Tutorial: Build a Serverless API Back-end for Slack
Tutorial: Build a Serverless API Back-end for Slack
Use Azure Functions to build a Slack app
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Webhook backends are a popular use case for Serverless functions. FaaS (Functions-as-a-service) offerings make it relatively easy to provide an HTTP endpoint which hosts the Webhook logic which can be as simple as sending an email to something as entertaining as responding with funny GIFs!
In this tutorial, we will explore funcy — a Serverless webhook backend which is a trimmed down version of the awesome Giphy for Slack. The (original) Giphy Slack app returns a bunch of GIFs for a search term, and the user can pick one of them. Funcy tweaks it a bit by simply returning a (single) random image for a search keyword using the Giphy Random API.
This blog post provides a step-by-step guide to getting the application deployed to Azure Functions and hooking it up with your Slack workspace. The code is available on GitHub for you to grok.
funcy is built as a Slash Command within Slack. As a user, you can invoke it from your Slack workspace using
/funcy <your search term>. This, in turn, invokes our Webhook deployed to Azure Functions — which is nothing but a bunch of Java code. It calls the Giphy Random API and returns the result back to the user.
For example, invoking it from your Slack workspace using
/funcy serverless will return a random GIF.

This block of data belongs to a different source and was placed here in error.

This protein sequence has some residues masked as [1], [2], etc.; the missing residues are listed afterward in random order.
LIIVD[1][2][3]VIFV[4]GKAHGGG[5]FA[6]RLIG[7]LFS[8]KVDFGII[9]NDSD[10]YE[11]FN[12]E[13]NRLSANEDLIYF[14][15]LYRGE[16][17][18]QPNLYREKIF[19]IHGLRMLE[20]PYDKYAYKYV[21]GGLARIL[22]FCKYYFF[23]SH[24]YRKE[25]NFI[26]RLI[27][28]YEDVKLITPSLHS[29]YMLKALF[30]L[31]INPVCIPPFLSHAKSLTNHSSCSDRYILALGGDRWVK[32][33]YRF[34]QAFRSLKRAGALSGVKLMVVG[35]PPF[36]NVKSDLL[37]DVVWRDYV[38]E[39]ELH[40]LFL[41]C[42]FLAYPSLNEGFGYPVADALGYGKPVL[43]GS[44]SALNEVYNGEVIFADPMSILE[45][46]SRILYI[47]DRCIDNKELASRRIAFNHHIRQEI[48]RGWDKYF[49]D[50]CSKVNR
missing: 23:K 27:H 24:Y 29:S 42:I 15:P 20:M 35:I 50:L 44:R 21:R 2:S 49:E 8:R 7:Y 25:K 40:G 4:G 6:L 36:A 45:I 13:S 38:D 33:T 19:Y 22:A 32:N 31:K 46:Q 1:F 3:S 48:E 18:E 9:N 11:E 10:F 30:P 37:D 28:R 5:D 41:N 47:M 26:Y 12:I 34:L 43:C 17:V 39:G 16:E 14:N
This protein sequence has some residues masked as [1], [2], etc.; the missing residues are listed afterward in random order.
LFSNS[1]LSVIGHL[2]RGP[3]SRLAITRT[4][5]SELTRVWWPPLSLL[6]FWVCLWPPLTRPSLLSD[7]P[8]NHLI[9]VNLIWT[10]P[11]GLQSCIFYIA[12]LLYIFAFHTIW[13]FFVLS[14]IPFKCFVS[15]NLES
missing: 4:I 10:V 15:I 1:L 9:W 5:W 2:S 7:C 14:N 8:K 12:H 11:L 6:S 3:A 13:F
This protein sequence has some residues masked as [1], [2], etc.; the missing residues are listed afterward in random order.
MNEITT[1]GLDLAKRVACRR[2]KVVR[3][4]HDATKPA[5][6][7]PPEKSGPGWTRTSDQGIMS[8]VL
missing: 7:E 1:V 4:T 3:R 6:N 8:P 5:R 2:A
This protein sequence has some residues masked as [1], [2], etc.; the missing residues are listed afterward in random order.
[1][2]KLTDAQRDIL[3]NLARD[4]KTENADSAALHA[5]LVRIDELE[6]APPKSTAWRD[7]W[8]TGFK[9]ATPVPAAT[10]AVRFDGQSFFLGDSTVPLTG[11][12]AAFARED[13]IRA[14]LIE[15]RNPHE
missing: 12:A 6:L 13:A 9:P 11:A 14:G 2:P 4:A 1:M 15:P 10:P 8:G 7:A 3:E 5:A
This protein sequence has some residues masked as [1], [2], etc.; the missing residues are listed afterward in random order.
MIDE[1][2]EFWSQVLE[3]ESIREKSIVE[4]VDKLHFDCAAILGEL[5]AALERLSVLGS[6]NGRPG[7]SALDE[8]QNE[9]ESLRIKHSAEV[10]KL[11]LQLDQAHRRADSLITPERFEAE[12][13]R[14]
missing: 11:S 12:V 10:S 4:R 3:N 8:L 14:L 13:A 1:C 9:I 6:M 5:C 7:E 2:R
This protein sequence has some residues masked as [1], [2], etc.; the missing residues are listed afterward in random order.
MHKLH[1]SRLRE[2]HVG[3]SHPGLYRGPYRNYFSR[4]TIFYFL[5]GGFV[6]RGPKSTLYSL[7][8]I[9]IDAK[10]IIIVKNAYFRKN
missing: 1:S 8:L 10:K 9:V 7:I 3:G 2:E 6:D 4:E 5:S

The upcoming sections will guide you through the following:
- Slack setup and configuration
- Deploying to Azure Functions
Before you proceed, ensure that you have the following ready - it shouldn't take too long
- Maven - The Maven Plugin for Azure Functions is used to build and deploy your Java function. If you don't have Maven, please install
v 3.0or above from here.
- Azure CLI - Follow the instructions to setup and login to the Azure CLI.
- Slack Workspace - Please create a Slack workspace if you don't have one.
- GIPHY API key - You need to create a GIHPY account (it's free!) and create an app. Each application you create will have its own API Key.
Please note down your GIPHY API key as you will be using it later
Please note that the instructions in this section have been adapted from the Slack documentation.
Once you're done creating the app, head to your app's settings page, and then click the Slash Commands feature in the navigation menu.
You'll be presented with a button marked Create New Command, and when you click on it, you'll see a screen where you'll be asked to define your new Slash Command with the required information.
Enter the required information. Please note that the Request URL field is the one where you will enter the HTTP endpoint of function which will be available after you deploy it. You can use a dummy URL as a placeholder just for the time being e.g.
Once you're done, hit Save to finish.
Once you're done creating the Slash Command, head to your app's settings page, click the Basic Information feature in the navigation menu, choose Install your app to your workspace and click Install App to Workspace. This will install the app to your Slack workspace to test your app and generate the tokens you need to interact with the Slack API.